The early stages of S / s Metsä were quite obscure for a long time, and for example, the year of construction of the ship can be found in various sources. It has long been known that the ship was originally from the Netherlands, and the current owner was able to trace the ship’s origin from the archives of the Rotterdam Maritime Museum on the basis of a serial number stamped on the hull (D 724 N). The vessel was ordered from the Burgerhout & Kraak workshop in Rotterdam in 1877 by the dredging company Tijs Volker Sliedrecht. Designed for icing, the tug was named “Adriana Christina”. As a special curiosity, it can be mentioned that the ship’s boiler was changed as many as three times during its Dutch years, first in 1883, then in 1893 and still in 1908. The latter boiler, built in Dordrecht in 1891, was still there when he came to Finland.
From 1912 to 19, the ship operated in Germany and Denmark. The ship is still mentioned in the archives of the Rotterdam Museum at that time: in 1919 it was sold to W.J. Kalis Bagger Mij. Dredging company, which removed it from the boiler register. Little is known about the years 1919-25, the next information about the ship is its acquisition in Finland in 1925 as Ragnar for Iisveden Metsä Oy from Sweden. The ship was now named “Forest”, by which it is still known. Its machine was special, the so-called. “Bending machine” in which the cylinders of the compound machine are in a v-shaped position. At that time, no such machines were known in Finland. On the other hand, there were several Carlsund-type tipper machines, for example in the “Haapakoski” tug. According to the documents, when the ship was brought to Finland, it had a 44-square-meter boiler built in 1891 in Dortsecht, the Netherlands, but it was in poor condition. After the repairs, it was approved for two years at reduced steam pressure, and after 1927 a new boiler was purchased from Crichton & Vulcan in Turku.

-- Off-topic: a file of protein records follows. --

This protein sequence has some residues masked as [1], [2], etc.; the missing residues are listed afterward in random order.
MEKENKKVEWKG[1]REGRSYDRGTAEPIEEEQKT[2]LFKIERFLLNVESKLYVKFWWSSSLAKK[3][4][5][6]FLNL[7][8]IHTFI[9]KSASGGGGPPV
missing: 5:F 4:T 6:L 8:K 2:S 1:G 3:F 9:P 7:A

Metsä began towing “Piimä”, as the owner company was often called, logs and, from time to time, log barges. The barges Panu and Kimmo were built for its use in 1939. At some point, it is known to have had a log barge called “Jehu” on its side. According to Eino Korhonen, who served as the ship’s engineer on the ship, the ship was “good to tow, but ate wildly”. According to the recollections of various sailors, Metsä was also fast and good at racing.
The last summer of the forest was 1956. After that, it remained standing. The village community of Iisvesi would have liked to keep the ship a museum ship, but this did not happen. All bronze parts were removed from its machine and fused to the bearing castings of the main machine of the Piima sawmill. Other movables were dismantled, including the ship’s horns, which were transferred to the same company’s “Tapio” tug, where they are still located. The ship collapsed until it was sold for private use in 1971. At this point, the lost machine parts were somewhat recycled. However, the renovation project faced adversity: the ship sank on the shore of the Kalliolahti sawmill, and in the port of Suolahti it was vandalized. Eventually, the ship stopped in Puuppola. Next, the vessel was wanted by various private owners in 1985-86 (transfer from Puuppola to Lahti) and 1986-89. Eventually, Metsä passed to the current owner, who put it in great working order for the summer of 1993. Since then, it has once again been in traffic in fine condition in Päijänne, with its home port of Soimasaari.